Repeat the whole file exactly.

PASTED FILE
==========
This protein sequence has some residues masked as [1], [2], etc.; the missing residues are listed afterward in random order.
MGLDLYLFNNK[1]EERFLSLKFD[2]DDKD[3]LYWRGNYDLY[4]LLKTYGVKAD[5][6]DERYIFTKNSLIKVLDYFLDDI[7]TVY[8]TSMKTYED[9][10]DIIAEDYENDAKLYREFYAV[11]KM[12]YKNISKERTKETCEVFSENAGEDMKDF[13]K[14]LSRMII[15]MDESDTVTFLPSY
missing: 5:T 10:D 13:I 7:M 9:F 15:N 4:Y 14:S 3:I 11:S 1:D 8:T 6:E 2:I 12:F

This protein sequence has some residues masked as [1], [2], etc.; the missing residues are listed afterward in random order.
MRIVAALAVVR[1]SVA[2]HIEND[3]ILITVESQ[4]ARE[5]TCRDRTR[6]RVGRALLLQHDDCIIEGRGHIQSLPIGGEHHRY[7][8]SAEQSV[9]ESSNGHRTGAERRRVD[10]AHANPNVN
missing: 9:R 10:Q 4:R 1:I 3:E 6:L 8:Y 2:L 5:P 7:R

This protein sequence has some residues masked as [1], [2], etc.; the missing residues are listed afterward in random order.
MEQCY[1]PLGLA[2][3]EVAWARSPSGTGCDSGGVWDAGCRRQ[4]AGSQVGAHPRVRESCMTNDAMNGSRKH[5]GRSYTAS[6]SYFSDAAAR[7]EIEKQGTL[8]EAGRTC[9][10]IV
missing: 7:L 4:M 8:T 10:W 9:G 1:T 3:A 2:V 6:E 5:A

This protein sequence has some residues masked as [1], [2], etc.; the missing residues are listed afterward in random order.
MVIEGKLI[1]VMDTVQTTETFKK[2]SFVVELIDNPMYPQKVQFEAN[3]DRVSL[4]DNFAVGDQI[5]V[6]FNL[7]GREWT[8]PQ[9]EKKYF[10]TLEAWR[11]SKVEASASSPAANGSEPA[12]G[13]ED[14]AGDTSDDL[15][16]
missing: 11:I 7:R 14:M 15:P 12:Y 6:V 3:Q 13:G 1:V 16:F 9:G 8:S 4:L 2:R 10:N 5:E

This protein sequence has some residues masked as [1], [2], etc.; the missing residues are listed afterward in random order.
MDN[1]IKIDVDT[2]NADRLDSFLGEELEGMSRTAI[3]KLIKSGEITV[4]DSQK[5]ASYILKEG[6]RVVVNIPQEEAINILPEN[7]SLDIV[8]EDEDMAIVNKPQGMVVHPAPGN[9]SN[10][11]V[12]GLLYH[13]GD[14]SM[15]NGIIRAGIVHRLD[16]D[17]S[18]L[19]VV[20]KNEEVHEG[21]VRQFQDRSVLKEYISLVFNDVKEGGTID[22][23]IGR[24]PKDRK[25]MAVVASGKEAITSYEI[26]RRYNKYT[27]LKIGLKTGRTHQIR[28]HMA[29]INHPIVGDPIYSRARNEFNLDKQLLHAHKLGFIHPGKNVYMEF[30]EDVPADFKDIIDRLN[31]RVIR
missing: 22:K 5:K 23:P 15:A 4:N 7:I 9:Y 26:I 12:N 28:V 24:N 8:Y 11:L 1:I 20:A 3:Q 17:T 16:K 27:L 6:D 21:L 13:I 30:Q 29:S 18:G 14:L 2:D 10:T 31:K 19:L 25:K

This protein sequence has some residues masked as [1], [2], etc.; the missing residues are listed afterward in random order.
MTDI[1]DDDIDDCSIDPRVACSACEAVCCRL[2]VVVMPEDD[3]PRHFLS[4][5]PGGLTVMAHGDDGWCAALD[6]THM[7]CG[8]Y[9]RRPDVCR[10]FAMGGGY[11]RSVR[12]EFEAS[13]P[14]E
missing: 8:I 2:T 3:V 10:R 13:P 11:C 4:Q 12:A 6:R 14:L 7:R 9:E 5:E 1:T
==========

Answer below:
This protein sequence has some residues masked as [1], [2], etc.; the missing residues are listed afterward in random order.
MGLDLYLFNNK[1]EERFLSLKFD[2]DDKD[3]LYWRGNYDLY[4]LLKTYGVKAD[5][6]DERYIFTKNSLIKVLDYFLDDI[7]TVY[8]TSMKTYED[9][10]DIIAEDYENDAKLYREFYAV[11]KM[12]YKNISKERTKETCEVFSENAGEDMKDF[13]K[14]LSRMII[15]MDESDTVTFLPSY
missing: 5:T 10:D 13:I 7:M 9:F 15:N 4:Y 14:S 3:I 11:S 1:D 8:T 6:E 2:I 12:F

This protein sequence has some residues masked as [1], [2], etc.; the missing residues are listed afterward in random order.
MRIVAALAVVR[1]SVA[2]HIEND[3]ILITVESQ[4]ARE[5]TCRDRTR[6]RVGRALLLQHDDCIIEGRGHIQSLPIGGEHHRY[7][8]SAEQSV[9]ESSNGHRTGAERRRVD[10]AHANPNVN
missing: 9:R 10:Q 4:R 1:I 3:E 6:L 8:Y 2:L 5:P 7:R

This protein sequence has some residues masked as [1], [2], etc.; the missing residues are listed afterward in random order.
MEQCY[1]PLGLA[2][3]EVAWARSPSGTGCDSGGVWDAGCRRQ[4]AGSQVGAHPRVRESCMTNDAMNGSRKH[5]GRSYTAS[6]SYFSDAAAR[7]EIEKQGTL[8]EAGRTC[9][10]IV
missing: 7:L 4:M 8:T 10:W 9:G 1:T 3:A 2:V 6:E 5:A

This protein sequence has some residues masked as [1], [2], etc.; the missing residues are listed afterward in random order.
MVIEGKLI[1]VMDTVQTTETFKK[2]SFVVELIDNPMYPQKVQFEAN[3]DRVSL[4]DNFAVGDQI[5]V[6]FNL[7]GREWT[8]PQ[9]EKKYF[10]TLEAWR[11]SKVEASASSPAANGSEPA[12]G[13]ED[14]AGDTSDDL[15][16]
missing: 11:I 7:R 14:M 15:P 12:Y 6:V 3:Q 13:G 1:V 16:F 9:G 8:S 4:L 2:R 10:N 5:E

This protein sequence has some residues masked as [1], [2], etc.; the missing residues are listed afterward in random order.
MDN[1]IKIDVDT[2]NADRLDSFLGEELEGMSRTAI[3]KLIKSGEITV[4]DSQK[5]ASYILKEG[6]RVVVNIPQEEAINILPEN[7]SLDIV[8]EDEDMAIVNKPQGMVVHPAPGN[9]SN[10][11]V[12]GLLYH[13]GD[14]SM[15]NGIIRAGIVHRLD[16]D[17]S[18]L[19]VV[20]KNEEVHEG[21]VRQFQDRSVLKEYISLVFNDVKEGGTID[22][23]IGR[24]PKDRK[25]MAVVASGKEAITSYEI[26]RRYNKYT[27]LKIGLKTGRTHQIR[28]HMA[29]INHPIVGDPIYSRARNEFNLDKQLLHAHKLGFIHPGKNVYMEF[30]EDVPADFKDIIDRLN[31]RVIR
missing: 22:K 5:K 23:P 15:A 4:N 7:I 9:Y 26:I 12:N 28:V 24:N 8:Y 11:L 1:I 20:A 3:Q 17:T 16:K 27:L 6:D 21:L 13:I 30:Q 29:S 18:G 14:L 2:D 10:T 31:K 19:L 25:K

This protein sequence has some residues masked as [1], [2], etc.; the missing residues are listed afterward in random order.
MTDI[1]DDDIDDCSIDPRVACSACEAVCCRL[2]VVVMPEDD[3]PRHFLS[4][5]PGGLTVMAHGDDGWCAALD[6]THM[7]CG[8]Y[9]RRPDVCR[10]FAMGGGY[11]RSVR[12]EFEAS[13]P[14]E
missing: 8:I 2:T 3:V 10:R 13:P 11:C 4:Q 12:A 6:R 14:L 7:R 9:E 5:E 1:T